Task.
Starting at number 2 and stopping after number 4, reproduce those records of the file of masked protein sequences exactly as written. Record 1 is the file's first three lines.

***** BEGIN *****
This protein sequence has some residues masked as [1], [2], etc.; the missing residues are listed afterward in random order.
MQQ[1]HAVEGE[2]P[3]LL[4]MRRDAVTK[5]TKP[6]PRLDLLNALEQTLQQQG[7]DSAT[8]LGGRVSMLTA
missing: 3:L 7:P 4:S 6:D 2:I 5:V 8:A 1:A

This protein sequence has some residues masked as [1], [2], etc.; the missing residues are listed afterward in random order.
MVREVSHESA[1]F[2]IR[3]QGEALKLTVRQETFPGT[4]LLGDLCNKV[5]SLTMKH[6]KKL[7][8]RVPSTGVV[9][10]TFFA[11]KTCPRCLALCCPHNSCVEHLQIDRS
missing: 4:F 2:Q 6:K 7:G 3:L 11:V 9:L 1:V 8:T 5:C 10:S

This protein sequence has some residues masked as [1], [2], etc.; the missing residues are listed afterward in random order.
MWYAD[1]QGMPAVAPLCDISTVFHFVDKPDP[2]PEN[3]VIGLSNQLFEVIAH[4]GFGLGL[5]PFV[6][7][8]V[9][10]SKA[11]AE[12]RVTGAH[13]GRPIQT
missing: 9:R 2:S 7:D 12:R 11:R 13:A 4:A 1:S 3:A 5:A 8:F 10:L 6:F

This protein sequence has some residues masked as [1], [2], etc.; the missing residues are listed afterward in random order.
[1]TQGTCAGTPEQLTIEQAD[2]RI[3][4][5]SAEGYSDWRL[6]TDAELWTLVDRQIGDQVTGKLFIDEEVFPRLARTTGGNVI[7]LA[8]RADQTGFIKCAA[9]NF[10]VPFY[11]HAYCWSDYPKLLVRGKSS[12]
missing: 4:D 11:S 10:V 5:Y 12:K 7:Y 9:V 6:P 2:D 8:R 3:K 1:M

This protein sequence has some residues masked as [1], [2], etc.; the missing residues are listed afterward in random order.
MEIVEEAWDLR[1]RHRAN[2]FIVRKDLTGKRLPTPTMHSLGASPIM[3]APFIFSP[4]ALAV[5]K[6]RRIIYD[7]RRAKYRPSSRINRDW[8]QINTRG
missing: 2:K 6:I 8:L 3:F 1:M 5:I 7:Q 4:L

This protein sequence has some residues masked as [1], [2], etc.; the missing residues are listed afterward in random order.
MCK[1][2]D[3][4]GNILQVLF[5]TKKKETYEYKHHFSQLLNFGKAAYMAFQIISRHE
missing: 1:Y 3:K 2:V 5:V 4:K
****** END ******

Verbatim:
This protein sequence has some residues masked as [1], [2], etc.; the missing residues are listed afterward in random order.
MVREVSHESA[1]F[2]IR[3]QGEALKLTVRQETFPGT[4]LLGDLCNKV[5]SLTMKH[6]KKL[7][8]RVPSTGVV[9][10]TFFA[11]KTCPRCLALCCPHNSCVEHLQIDRS
missing: 4:F 2:Q 6:K 7:G 3:L 11:V 9:L 1:V 8:T 5:C 10:S

This protein sequence has some residues masked as [1], [2], etc.; the missing residues are listed afterward in random order.
MWYAD[1]QGMPAVAPLCDISTVFHFVDKPDP[2]PEN[3]VIGLSNQLFEVIAH[4]GFGLGL[5]PFV[6][7][8]V[9][10]SKA[11]AE[12]RVTGAH[13]GRPIQT
missing: 9:R 2:S 7:D 12:R 11:R 13:A 4:A 1:S 3:A 5:A 8:F 10:L 6:F

This protein sequence has some residues masked as [1], [2], etc.; the missing residues are listed afterward in random order.
[1]TQGTCAGTPEQLTIEQAD[2]RI[3][4][5]SAEGYSDWRL[6]TDAELWTLVDRQIGDQVTGKLFIDEEVFPRLARTTGGNVI[7]LA[8]RADQTGFIKCAA[9]NF[10]VPFY[11]HAYCWSDYPKLLVRGKSS[12]
missing: 4:D 11:S 10:V 5:Y 12:K 7:Y 9:V 6:P 2:D 8:R 3:K 1:M